5. Napoleon should be judged on a par with Adolf Hitler for having tried as hard as the latter to work out a final solution through holocaust onto the uprisen people of new-born Haiti. Napoleon planned to have all the negroes there killed to make room for fresh ones from Africa. The reason he gave, which is quite cogent, is that once they had caught a whiff of liberty as they had fought for France under Toussaint Louverture, it was impossible to make them slaves again. A resounding example had to be made to cower all Blacks and all would-be liberated slaves throughout the world for centuries, as Rome had done against Spartacus. He used quite the same means as the nazis, that is to say most often planned starvation, and also quite often gas chambers : worn-out vessels, the pontons, were equipped with sulphur fumigation systems so as to charge and kill the cargo by hundreds before dumping them in the Bermuda sea. The countryside was methodically devastated and the forests cut down and transformed into deserts by fire in order for survival to be impossible for fugitives. Jefferson supported Napoleon and engaged the whole industrial apparatus of fledgling America into that enterprise, in exchange for all former French possessions in Northern America. The rebels, though decimated in the literal sense, finally won out as by miracle at Vertières (some say voodoo entities were summoned to paralyze the French army and exterminate it trough various sicknesses, even though it may be that those voodoo practitioners knew much about poisoning and germ warfare, as is still the case nowadays among HaItians) and all the former ruling Whites were massacred, except for an army corps of Poles who had sided with the slaves against France. The shameful thing is that France and her American allies never repented for such a Final Solution attempt as the Germans were to be forced to do after WWII. When I was a student in France, even at university level, we were never taught any word of that episode in our courses of history of Revolution and Empire. We had to keep content with two lines as to the French Revolution having declared the Negroes free throughout the Empire, and Toussaint Louverture having succeeded in making the into an independent republic. Haïti, apart from the the exterminated Amerindians nations, has the most tragic history of the western hemisphere, and the tragedy still goes on, thanks among others to Napoleon and his two main generals in charge of the operations, Rochambeau and Leclerc. I cannot suffer only one Holocaust to be celebrated, and one dictator to be cursed as the symbol of evil for the centuries to come, and not the one that happen in Haiti, not the one that made France into his own fascist dictatorship to devastate the whole of Europe. France is now being told to repent for having played a dubious role during the nazi Holocaust, even though most people chose to be for the resistance rather than for the collaboration (though even far more remained apathetic, as in any like situation in any other country) : that is preposterous, for there was a minority of opportunistic collaborationists as big in percentage among European Jews as among Frenchmen proper, and the nazis had always be hated by the general population thanks to pre-war anti-germanic conditioning, whereas Napoleon is still a figure revered by most people in France, though for wrong reasons of national consciousness building, and ignorance of the rascality of the figurehead.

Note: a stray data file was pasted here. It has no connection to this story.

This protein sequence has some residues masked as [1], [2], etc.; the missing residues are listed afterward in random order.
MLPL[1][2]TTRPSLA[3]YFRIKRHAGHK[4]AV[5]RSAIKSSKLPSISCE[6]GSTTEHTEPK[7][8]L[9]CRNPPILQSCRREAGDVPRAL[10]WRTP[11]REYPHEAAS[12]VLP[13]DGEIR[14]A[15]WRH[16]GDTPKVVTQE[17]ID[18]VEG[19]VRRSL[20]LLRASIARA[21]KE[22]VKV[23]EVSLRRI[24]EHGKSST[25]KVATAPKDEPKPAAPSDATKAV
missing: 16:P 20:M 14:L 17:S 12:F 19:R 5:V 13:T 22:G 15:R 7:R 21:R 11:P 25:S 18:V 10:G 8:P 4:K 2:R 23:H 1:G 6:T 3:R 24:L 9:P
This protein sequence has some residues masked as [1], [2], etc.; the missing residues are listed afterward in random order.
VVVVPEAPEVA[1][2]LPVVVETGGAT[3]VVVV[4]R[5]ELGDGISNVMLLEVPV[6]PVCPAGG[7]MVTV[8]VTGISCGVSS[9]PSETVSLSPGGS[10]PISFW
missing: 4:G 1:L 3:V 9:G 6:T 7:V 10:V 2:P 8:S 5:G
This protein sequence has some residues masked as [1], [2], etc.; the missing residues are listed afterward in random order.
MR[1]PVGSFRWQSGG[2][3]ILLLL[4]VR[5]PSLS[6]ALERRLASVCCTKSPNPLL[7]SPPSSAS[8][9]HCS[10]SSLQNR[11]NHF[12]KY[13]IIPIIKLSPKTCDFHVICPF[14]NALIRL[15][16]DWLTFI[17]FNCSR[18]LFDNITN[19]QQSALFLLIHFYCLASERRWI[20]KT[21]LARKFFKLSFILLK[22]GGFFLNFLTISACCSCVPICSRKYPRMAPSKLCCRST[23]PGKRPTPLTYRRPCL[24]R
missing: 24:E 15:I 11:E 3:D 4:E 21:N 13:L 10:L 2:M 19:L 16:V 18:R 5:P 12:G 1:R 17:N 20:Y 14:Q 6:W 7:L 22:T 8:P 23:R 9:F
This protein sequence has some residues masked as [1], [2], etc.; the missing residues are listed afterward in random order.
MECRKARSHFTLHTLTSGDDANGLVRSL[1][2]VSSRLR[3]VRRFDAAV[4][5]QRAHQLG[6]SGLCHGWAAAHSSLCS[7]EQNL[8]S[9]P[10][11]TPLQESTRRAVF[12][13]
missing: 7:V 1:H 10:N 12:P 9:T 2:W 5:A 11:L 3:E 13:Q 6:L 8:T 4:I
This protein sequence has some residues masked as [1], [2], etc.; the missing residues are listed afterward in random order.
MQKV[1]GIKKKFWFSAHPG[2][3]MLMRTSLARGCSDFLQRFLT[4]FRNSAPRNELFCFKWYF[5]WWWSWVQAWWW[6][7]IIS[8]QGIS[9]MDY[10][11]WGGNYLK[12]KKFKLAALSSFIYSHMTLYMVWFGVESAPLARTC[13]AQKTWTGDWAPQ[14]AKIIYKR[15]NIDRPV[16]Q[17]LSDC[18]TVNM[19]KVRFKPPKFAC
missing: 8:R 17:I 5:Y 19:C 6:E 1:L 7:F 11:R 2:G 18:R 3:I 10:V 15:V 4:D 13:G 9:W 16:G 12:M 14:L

1. Good point. America loves to point it’s finger at Germany, while refusing to admit it’s own sins. As far as Jefferson goes, I lost all respect for him after reading your story.
      Some in my own family loved “Inglorious Basterds”. Nonetheless, no peep out of them regarding “Django Unchained” (We live in the south.) Both similar movies, except the 2nd one condemns our own nation, rather than scapegoating Germany.

  6. I ought to say that the Westerners, as usual but unfortunately, have a bad habit of simplifying Napoleon’s Russian campaign (justly called “the Patriotic War” for a lot of reasons) and as usual overestimating the Russian Winter and very underestimating the Russians themselves like they were a bunch of nothing who were doing nothing just sitting and waiting when Napoleon was marching and pilaging their country. And as usual praises were made to “great” Waterloo but nothing was said about Borodino, really the greatest and most massive battle of the era of powder and muskets. Not to mention the smaller battles and the Russian guerrilla. Yes, all was done by “General Frost”, as Russians can’t war at all, can they? Especially for their own country? No-no, this can be done only by brave Englishmen who haven’t fought on their ground since the Great William but have been “saving” the world all the time.